It has been a record-setting year for environmental, social, and governance proposals as proxy voters have pushed more companies to address sustainability issues.
According to the Proxy Review, there have been 34 majority votes for ESG proposals so far in 2021, which is already outpacing last year’s record of 21. More are expected by year’s end.
“This has been an extraordinary year with record high votes for climate change, diversity, and political spending issues,” Michael Passoff, CEO of Proxy Impact and co-author of Proxy Preview, said in a press release. “Shareholder proposals about the COVID-19 pandemic and sexual harassment also received majority votes, while new proposals on racial justice gained unusually high support.”
In 2020, only two votes broke 70%, while 17 have already broken the threshold so far this year. Additionally, eight were in the 80% range and six enjoyed more than 90% support. Four of the six that saw over 90% were also supported by management, a first for U.S. environmental and social resolutions. While other high-scoring proposals were opposed by management, the proposals still saw huge support.
“The slew of majority votes suggests investors at large see ESG as material,” Heidi Welsh, Executive Director of the Sustainable Investments Institute (Si2) and co-author of Proxy Preview, said in the note. “Evidence from the financial markets seems to contradict the intent of new SEC rules that will make it harder to file and resubmit shareholder proposals in 2022.”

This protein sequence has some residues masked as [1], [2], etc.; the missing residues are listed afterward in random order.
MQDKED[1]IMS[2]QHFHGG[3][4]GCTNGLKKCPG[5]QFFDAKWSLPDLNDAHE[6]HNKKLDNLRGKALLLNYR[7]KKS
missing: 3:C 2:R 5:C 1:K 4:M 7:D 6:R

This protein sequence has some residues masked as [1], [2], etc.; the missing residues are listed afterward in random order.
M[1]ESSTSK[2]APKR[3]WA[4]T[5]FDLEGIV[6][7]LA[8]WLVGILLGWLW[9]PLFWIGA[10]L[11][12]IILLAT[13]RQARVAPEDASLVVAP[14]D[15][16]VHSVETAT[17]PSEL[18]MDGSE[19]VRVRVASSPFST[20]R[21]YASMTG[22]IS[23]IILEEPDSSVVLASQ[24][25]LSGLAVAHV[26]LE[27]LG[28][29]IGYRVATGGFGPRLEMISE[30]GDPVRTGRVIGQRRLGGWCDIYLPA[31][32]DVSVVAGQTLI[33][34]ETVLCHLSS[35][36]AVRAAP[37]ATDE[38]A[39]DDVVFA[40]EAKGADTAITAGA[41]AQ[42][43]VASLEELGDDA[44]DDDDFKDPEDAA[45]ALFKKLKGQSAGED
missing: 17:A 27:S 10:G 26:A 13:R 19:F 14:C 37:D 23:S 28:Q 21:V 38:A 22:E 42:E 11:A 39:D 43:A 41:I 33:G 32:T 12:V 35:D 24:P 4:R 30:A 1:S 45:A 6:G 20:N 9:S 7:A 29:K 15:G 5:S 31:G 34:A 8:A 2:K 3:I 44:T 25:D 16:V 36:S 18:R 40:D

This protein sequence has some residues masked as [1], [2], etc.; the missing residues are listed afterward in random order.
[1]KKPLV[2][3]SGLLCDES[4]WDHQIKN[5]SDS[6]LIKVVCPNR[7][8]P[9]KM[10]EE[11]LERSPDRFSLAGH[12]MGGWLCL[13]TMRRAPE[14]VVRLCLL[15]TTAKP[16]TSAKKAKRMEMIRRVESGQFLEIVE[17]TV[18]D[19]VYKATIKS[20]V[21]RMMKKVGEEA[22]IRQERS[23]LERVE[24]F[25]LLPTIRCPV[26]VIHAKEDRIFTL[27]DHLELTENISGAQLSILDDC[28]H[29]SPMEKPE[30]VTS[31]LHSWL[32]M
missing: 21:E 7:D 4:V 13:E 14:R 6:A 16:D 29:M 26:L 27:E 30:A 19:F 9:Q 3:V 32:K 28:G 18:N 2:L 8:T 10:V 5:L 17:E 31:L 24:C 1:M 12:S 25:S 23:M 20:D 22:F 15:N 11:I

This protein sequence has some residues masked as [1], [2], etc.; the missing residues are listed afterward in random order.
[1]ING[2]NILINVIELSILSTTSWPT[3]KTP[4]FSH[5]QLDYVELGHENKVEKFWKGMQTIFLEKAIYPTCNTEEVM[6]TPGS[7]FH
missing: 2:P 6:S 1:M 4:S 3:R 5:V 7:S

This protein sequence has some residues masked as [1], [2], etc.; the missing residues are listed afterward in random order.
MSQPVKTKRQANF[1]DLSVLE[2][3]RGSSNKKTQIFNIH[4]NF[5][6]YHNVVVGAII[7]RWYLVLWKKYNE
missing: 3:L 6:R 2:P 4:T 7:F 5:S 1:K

Proposals on the ways in which companies influence political systems made up the majority at 14. Eight climate change proposals enjoyed over 50% approvals and resulted in the two highest votes of the year. The national debate over racial justice was also reflected in proxy season, with more proposals about diversity in the workplace, executive suite, and on boards, with nine majorities. Other proposals included coronavirus pandemic safety, sexual harassment, and racial justice.
“Looking ahead, the question now is how companies will implement changes to their policies and practices in response to these high votes, and how investors respond if they don’t,” Andrew Behar, CEO of As You Sow and report publisher, said in the note. “This year we saw three out of four dissident directors elected at ExxonMobil after shareholders lost patience with its inaction on climate change. All boards have been put on notice this could happen to them.”
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